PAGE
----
Netflix has been lingering on China’s doorstep for a long time, unable to navigate the minefield of local content regulation laws, but that could be about to change.

LeEco, one of China’s largest internet firms, hinted on Tuesday they are planning “very significant cooperation” with the company, to be announced this year. Liu Hong, co-founder and vice chairman of LeEco revealed the partnership at an event in Beijing.

LeEco has set a September deadline for a U.S. event after a two month delay, where they are expected to outline their strategy for North America. The Chinese company recently purchased a site in Santa Clara for their U.S. headquarters.

The news of the Netflix cooperation comes a week after LeEco announced the $2 billion USD purchase of U.S. consumer electronics company, Vizio. LeEco says the company’s “steady install base of users” was one of the factors driving the purchase, something Netflix can also offer.

Despite being frequently dubbed the Netflix of China, LeEco is a much more complex company (and would probably reject the comparison). LeEco has expanded heavily outside their core streaming service into smartphones, smart TVs and even connected cars.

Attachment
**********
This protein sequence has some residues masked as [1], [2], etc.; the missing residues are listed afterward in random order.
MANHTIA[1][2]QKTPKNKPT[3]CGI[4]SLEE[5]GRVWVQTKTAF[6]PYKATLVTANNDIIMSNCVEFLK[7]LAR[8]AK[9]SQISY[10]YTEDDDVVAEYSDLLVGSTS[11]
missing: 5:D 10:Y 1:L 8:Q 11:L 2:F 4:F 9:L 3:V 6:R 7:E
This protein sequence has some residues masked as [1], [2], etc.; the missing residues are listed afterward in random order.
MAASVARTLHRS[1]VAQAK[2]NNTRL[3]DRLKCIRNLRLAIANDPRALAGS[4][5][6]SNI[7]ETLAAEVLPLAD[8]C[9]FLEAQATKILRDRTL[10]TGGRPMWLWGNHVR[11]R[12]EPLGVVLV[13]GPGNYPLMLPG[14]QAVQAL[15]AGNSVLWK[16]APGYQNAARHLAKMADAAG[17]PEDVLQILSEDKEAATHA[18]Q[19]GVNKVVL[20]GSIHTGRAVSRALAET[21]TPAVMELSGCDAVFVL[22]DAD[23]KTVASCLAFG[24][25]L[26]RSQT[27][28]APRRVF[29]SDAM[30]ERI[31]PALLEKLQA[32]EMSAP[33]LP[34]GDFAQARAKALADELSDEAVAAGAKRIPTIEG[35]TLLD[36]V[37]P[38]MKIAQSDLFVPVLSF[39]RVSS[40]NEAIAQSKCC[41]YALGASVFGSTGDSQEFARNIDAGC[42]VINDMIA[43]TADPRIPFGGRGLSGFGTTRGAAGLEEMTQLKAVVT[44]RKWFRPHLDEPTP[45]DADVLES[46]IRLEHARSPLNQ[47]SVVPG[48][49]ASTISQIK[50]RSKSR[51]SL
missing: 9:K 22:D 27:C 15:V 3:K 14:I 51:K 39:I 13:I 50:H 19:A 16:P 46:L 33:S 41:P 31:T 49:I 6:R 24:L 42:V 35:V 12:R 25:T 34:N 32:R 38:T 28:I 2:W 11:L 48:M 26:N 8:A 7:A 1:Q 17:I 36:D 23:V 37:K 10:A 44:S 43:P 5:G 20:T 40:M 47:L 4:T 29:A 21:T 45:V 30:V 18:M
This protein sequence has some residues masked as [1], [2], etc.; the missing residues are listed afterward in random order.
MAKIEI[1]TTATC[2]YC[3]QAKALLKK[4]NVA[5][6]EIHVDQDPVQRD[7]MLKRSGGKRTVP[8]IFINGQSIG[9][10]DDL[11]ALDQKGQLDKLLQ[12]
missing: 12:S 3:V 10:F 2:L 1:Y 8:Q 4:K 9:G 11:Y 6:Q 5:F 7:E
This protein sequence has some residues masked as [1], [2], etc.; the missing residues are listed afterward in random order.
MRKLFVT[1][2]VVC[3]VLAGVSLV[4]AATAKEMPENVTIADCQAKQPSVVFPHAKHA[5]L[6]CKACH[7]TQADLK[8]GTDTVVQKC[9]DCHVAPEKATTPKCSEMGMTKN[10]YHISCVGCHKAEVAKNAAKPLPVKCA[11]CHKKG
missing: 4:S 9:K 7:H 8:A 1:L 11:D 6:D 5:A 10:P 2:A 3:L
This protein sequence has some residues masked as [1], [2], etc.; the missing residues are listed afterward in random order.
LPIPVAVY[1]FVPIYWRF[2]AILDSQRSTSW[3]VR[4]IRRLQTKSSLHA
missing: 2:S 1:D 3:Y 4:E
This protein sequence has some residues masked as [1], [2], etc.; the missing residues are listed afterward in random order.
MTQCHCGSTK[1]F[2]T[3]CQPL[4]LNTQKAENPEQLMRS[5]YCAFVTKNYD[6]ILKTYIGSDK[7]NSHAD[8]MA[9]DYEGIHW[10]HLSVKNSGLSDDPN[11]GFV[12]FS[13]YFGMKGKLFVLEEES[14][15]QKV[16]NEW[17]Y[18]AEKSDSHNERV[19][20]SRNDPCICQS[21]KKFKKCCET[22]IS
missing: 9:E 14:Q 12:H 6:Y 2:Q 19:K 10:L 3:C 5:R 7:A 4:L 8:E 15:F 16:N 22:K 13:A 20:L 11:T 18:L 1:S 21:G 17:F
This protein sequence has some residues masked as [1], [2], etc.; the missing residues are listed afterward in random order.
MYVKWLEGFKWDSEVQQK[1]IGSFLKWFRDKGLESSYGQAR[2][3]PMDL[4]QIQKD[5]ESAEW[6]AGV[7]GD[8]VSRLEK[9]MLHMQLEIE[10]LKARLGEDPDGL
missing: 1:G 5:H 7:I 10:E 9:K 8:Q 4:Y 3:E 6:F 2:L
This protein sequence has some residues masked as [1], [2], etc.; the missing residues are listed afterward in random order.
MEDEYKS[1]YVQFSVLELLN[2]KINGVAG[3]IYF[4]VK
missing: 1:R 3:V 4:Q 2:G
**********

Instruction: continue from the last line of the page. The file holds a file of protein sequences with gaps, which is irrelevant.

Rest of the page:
China’s tough regulatory environment has deterred Netflix from a direct entry, even as they expand heavily into other Asian countries. In September the U.S. entertainment company announced a wide scale Asia launch, which included South Korea, Singapore, Hong Kong and Taiwan, following an earlier launch in Japan. One of the issues facing Netflix is that TV shows in China are required to release entire seasons to Chinese censors prior to their air date. Shows deemed inappropriately sexual or in contradiction with the government ideals are either edited or banned.

A partnership with LeEco could give Netflix the channel into the country they’ve been looking for. Netflix was rumored to be in cooperation Alibaba in the past, but the Chinese e-commerce giant has since launched their own subscription streaming service, Tmall Box Office (TBO).

U.S. companies have been under increasing pressure to seal high-level partnerships to enter the Chinese market, rather than attempting a solo expansion. Uber, which set a new benchmark for U.S. companies seeking to localize in China, finally threw in the towel and sold their entire China operation to Chinese competitor Didi Chuxing.

Cate is a tech writer. She worked as a journalist in Australia, Mongolia and Myanmar. You can reach her (in Chinese or English) at: @catecadell or

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